Windows 8 continues to dominate conversations on micro-blogging site Twitter this week. However, the likes of Google, HTC and Intel are all causing a stir too. Here's our five favourites tweets from the past seven days.

Windows 8, Android to fight Apple iPad 3

While, the launch of the iPad 3 will help Apple's iOS maintain tablet dominance in 2012, Google Android tablets are forecast to gain market share, reaching 34 percent in the same year, says IDC.
"Windows 8 tipped to beat Apple iPad 3 in business tablet war," we tweeted.

Charm-laden HTC Rhyme launches on O2 in the UK

HTC has launched yet another Google Android smartphone. The HTC Rhyme will be offered on the O2 network in the UK and will be available in a distinctive plum colour that seems to be pitched at ladies. Adding to the sense that this is handset has a slant towards the feminine is the inclusion of a 'Charm' that discreetly alerts the owner that their phone is ringing even if it's buried deep in their handbag.
Associate editor RosieHattersley said: "Ok, I'm sold. HTC Rhyme Android 2.3 phone comes in plum colour and has matching Charm handbag accessory".

Google+ finally made available to all

Google finally made its social network, Google+, available to all web users this week. The social network, which was unveiled in June this year, allows web users to share photos, chat to each other and leave messages and comments.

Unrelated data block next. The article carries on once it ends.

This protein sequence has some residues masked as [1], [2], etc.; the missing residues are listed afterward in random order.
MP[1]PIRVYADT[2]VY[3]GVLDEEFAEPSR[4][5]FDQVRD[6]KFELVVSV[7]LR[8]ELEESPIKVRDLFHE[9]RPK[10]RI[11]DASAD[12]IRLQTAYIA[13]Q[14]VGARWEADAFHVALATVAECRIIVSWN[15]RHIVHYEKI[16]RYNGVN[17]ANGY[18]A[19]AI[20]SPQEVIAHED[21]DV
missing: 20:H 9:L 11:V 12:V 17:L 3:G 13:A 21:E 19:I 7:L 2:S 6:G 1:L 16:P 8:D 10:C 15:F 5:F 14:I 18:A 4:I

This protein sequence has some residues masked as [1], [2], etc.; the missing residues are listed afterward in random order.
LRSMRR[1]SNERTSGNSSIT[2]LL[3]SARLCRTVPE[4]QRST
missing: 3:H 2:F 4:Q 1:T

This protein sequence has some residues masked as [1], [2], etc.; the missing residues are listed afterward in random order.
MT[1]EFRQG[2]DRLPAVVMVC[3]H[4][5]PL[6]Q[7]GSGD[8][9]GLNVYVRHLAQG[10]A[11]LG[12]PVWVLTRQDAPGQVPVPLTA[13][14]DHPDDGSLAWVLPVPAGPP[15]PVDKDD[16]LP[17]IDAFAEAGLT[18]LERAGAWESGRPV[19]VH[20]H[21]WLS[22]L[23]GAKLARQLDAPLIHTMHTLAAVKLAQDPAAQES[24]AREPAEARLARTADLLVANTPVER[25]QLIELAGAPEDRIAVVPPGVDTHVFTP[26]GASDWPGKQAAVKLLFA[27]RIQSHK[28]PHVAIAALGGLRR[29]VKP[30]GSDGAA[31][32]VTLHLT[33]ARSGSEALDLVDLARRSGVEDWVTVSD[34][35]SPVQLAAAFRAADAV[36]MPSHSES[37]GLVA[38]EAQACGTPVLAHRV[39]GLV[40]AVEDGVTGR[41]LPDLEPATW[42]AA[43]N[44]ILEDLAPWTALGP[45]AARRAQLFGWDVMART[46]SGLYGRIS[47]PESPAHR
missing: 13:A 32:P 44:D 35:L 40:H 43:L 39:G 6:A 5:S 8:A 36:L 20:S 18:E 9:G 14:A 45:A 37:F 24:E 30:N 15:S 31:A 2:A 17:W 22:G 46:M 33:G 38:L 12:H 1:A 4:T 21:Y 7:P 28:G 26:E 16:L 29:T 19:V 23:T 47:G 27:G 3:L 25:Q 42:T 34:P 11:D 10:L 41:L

"Google+ made available to all web users: Google has made its social network, Google, available to all web users," our tweet read.

UK's street with slowest broadband is in Halesworth,Suffolk

Comparison site revealed of Mount Pleasant, a street in Halesworth, Suffolk, has the slowest broadband connection in the UK. However, BT disputed the research claiming it was out of date.
Deputy news editor CarrieSkinner said: "BT disputes uSwitch's research on UK's street with slowest broadband".

Intel kills the netbook

Following its initial success as a highly portable, inexpensive laptop, the netbook now finds itself competing with increased demand for tablets and low-cost laptops that offer larger screens and faster performance. According to Intel's Greg Welch, buyers don't want the cheapest PCs anymore. Instead, they want faster performance and better features and as a result the company has unveiled ultrabooks, which are designed to bridge the gap between tablets and PCs.
Editor MattJEgan tweeted: "Intel kills the netbook."